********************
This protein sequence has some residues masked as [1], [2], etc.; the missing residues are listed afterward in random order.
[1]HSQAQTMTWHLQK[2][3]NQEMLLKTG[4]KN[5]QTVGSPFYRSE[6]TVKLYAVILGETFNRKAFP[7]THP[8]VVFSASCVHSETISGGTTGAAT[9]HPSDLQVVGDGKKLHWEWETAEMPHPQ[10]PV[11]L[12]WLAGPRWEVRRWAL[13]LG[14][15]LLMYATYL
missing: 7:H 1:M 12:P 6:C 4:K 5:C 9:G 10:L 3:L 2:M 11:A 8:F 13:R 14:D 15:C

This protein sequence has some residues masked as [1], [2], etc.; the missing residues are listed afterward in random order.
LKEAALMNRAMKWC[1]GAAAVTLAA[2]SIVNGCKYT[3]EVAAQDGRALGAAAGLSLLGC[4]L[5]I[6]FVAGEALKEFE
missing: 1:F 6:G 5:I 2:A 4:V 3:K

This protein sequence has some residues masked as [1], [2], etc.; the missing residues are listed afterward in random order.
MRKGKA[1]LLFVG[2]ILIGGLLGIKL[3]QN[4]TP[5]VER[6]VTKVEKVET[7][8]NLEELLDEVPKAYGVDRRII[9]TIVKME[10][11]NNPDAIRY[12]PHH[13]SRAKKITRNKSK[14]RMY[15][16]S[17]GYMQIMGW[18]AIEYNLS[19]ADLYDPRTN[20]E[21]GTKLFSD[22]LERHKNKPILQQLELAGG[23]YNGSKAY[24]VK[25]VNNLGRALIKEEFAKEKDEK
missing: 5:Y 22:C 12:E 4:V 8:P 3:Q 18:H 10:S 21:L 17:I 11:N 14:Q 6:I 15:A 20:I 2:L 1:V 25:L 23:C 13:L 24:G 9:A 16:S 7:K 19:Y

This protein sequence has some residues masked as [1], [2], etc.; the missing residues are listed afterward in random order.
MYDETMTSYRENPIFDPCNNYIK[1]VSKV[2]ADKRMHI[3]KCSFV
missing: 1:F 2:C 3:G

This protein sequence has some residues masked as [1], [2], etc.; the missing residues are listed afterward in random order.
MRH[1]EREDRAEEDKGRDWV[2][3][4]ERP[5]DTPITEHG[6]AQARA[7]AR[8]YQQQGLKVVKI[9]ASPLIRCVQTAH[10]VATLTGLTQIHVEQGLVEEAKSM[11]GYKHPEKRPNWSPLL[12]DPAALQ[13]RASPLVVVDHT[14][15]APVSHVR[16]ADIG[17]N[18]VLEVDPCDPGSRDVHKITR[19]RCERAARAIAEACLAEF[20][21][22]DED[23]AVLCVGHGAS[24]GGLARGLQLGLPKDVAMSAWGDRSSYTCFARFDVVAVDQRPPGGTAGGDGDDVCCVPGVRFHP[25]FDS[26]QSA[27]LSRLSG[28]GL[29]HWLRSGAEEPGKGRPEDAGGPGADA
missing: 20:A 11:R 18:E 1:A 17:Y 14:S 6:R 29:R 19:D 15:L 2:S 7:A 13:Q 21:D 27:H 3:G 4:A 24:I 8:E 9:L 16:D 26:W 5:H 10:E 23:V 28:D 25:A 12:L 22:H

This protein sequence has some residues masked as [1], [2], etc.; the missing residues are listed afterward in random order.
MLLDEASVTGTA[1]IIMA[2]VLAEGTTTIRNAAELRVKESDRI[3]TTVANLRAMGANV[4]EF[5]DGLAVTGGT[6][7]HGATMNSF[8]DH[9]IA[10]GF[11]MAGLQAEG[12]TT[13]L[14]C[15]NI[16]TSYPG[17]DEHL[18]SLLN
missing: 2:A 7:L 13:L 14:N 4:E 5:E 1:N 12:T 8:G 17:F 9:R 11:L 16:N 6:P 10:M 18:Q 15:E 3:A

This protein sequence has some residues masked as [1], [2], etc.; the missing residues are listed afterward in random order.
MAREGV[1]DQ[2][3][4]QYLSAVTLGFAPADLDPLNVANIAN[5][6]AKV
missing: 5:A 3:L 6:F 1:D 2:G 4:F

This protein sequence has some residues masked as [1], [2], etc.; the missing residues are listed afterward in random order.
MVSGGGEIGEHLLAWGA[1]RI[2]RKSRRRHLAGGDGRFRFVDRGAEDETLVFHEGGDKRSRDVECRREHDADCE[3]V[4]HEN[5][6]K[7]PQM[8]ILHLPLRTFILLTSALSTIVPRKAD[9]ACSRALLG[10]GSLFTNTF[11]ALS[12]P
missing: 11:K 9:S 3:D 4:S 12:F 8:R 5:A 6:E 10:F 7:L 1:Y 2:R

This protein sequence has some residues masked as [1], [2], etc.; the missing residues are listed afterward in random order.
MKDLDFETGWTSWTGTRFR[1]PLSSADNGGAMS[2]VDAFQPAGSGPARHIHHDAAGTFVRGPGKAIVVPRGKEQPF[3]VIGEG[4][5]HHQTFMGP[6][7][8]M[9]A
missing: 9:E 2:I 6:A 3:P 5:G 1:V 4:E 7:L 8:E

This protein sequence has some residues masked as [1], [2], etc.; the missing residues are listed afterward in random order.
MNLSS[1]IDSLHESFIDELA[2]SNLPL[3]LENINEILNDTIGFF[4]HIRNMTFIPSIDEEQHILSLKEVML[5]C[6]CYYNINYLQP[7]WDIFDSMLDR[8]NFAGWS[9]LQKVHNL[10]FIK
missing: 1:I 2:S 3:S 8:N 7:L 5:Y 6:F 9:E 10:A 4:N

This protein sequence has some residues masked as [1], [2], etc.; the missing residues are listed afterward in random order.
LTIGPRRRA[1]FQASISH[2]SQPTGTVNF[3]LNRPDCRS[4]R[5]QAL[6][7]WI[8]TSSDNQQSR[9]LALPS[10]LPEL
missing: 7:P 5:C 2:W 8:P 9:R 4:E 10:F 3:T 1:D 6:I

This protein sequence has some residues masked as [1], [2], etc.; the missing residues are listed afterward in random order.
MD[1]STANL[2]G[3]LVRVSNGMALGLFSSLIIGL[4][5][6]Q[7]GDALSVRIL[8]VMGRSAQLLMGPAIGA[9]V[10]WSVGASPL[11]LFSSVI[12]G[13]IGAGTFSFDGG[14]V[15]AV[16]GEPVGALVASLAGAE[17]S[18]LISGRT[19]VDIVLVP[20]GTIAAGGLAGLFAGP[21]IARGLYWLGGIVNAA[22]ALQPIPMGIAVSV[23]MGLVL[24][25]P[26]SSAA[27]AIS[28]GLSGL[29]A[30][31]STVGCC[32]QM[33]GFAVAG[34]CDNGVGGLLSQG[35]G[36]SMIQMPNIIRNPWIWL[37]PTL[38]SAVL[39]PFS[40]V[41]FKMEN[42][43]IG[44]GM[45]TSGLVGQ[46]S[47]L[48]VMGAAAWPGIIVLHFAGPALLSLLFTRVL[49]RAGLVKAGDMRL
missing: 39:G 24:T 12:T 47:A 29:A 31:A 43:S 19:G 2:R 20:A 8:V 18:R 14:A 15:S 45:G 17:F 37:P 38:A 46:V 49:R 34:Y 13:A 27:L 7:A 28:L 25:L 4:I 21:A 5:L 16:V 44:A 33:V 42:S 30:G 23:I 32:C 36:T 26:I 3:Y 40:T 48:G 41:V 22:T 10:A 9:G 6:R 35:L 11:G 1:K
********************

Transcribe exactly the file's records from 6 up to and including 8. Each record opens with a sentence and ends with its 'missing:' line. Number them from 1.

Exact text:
This protein sequence has some residues masked as [1], [2], etc.; the missing residues are listed afterward in random order.
MLLDEASVTGTA[1]IIMA[2]VLAEGTTTIRNAAELRVKESDRI[3]TTVANLRAMGANV[4]EF[5]DGLAVTGGT[6][7]HGATMNSF[8]DH[9]IA[10]GF[11]MAGLQAEG[12]TT[13]L[14]C[15]NI[16]TSYPG[17]DEHL[18]SLLN
missing: 2:A 7:L 13:L 14:N 4:E 5:E 1:N 12:T 8:G 17:F 9:R 11:L 16:N 6:P 10:M 18:Q 15:E 3:A

This protein sequence has some residues masked as [1], [2], etc.; the missing residues are listed afterward in random order.
MAREGV[1]DQ[2][3][4]QYLSAVTLGFAPADLDPLNVANIAN[5][6]AKV
missing: 5:A 3:L 6:F 1:D 2:G 4:F

This protein sequence has some residues masked as [1], [2], etc.; the missing residues are listed afterward in random order.
MVSGGGEIGEHLLAWGA[1]RI[2]RKSRRRHLAGGDGRFRFVDRGAEDETLVFHEGGDKRSRDVECRREHDADCE[3]V[4]HEN[5][6]K[7]PQM[8]ILHLPLRTFILLTSALSTIVPRKAD[9]ACSRALLG[10]GSLFTNTF[11]ALS[12]P
missing: 11:K 9:S 3:D 4:S 12:F 8:R 5:A 6:E 10:F 7:L 1:Y 2:R